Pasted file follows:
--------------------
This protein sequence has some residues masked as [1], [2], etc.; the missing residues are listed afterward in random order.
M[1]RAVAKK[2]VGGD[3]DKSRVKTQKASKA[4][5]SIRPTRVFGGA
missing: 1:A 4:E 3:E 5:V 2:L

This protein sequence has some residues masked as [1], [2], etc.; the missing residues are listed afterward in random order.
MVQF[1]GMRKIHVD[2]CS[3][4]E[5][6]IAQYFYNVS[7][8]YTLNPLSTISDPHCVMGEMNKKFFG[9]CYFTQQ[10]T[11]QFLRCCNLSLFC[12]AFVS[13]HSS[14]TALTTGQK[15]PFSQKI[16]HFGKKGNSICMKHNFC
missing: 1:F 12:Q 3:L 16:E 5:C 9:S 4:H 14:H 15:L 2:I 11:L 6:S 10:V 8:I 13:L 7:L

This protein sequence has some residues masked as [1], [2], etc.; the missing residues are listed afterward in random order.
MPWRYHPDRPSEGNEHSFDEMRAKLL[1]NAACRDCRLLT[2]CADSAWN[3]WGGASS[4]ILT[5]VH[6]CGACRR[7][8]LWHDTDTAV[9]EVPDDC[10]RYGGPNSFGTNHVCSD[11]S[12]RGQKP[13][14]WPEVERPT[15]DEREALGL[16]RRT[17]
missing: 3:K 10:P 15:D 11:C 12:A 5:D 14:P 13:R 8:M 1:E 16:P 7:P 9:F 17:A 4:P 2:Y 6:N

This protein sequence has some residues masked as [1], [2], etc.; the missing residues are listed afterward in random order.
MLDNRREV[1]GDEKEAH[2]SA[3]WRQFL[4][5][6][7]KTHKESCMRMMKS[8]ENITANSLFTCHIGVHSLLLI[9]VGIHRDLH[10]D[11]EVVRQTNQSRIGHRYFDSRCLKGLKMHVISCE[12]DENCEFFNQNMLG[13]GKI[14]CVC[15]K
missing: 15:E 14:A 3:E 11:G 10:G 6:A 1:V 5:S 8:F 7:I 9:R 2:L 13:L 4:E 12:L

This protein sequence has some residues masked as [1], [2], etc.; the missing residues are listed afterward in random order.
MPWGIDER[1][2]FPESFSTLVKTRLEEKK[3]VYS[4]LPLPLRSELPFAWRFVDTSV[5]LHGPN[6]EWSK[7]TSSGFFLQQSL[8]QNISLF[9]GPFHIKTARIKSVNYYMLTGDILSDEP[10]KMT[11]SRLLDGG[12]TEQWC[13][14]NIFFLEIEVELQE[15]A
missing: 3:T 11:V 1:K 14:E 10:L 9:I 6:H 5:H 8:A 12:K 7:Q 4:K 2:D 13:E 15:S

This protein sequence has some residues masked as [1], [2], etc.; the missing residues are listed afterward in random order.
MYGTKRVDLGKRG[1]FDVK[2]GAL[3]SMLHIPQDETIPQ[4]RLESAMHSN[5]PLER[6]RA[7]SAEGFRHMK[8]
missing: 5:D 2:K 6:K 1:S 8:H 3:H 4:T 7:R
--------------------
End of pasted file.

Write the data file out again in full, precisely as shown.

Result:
This protein sequence has some residues masked as [1], [2], etc.; the missing residues are listed afterward in random order.
M[1]RAVAKK[2]VGGD[3]DKSRVKTQKASKA[4][5]SIRPTRVFGGA
missing: 1:A 4:E 3:E 5:V 2:L

This protein sequence has some residues masked as [1], [2], etc.; the missing residues are listed afterward in random order.
MVQF[1]GMRKIHVD[2]CS[3][4]E[5][6]IAQYFYNVS[7][8]YTLNPLSTISDPHCVMGEMNKKFFG[9]CYFTQQ[10]T[11]QFLRCCNLSLFC[12]AFVS[13]HSS[14]TALTTGQK[15]PFSQKI[16]HFGKKGNSICMKHNFC
missing: 1:F 12:Q 3:L 16:E 5:C 9:S 4:H 14:H 15:L 2:I 11:L 6:S 10:V 8:I 13:L 7:L

This protein sequence has some residues masked as [1], [2], etc.; the missing residues are listed afterward in random order.
MPWRYHPDRPSEGNEHSFDEMRAKLL[1]NAACRDCRLLT[2]CADSAWN[3]WGGASS[4]ILT[5]VH[6]CGACRR[7][8]LWHDTDTAV[9]EVPDDC[10]RYGGPNSFGTNHVCSD[11]S[12]RGQKP[13][14]WPEVERPT[15]DEREALGL[16]RRT[17]
missing: 3:K 10:P 15:D 11:C 12:A 5:D 14:P 13:R 8:M 1:E 16:P 7:P 9:F 17:A 4:P 2:Y 6:N

This protein sequence has some residues masked as [1], [2], etc.; the missing residues are listed afterward in random order.
MLDNRREV[1]GDEKEAH[2]SA[3]WRQFL[4][5][6][7]KTHKESCMRMMKS[8]ENITANSLFTCHIGVHSLLLI[9]VGIHRDLH[10]D[11]EVVRQTNQSRIGHRYFDSRCLKGLKMHVISCE[12]DENCEFFNQNMLG[13]GKI[14]CVC[15]K
missing: 15:E 14:A 3:E 11:G 10:G 6:A 1:V 5:S 8:F 7:I 9:R 2:L 13:L 4:E 12:L

This protein sequence has some residues masked as [1], [2], etc.; the missing residues are listed afterward in random order.
MPWGIDER[1][2]FPESFSTLVKTRLEEKK[3]VYS[4]LPLPLRSELPFAWRFVDTSV[5]LHGPN[6]EWSK[7]TSSGFFLQQSL[8]QNISLF[9]GPFHIKTARIKSVNYYMLTGDILSDEP[10]KMT[11]SRLLDGG[12]TEQWC[13][14]NIFFLEIEVELQE[15]A
missing: 3:T 11:V 1:K 14:E 10:L 9:I 6:H 5:H 8:A 12:K 7:Q 4:K 2:D 13:E 15:S

This protein sequence has some residues masked as [1], [2], etc.; the missing residues are listed afterward in random order.
MYGTKRVDLGKRG[1]FDVK[2]GAL[3]SMLHIPQDETIPQ[4]RLESAMHSN[5]PLER[6]RA[7]SAEGFRHMK[8]
missing: 5:D 2:K 6:K 1:S 8:H 3:H 4:T 7:R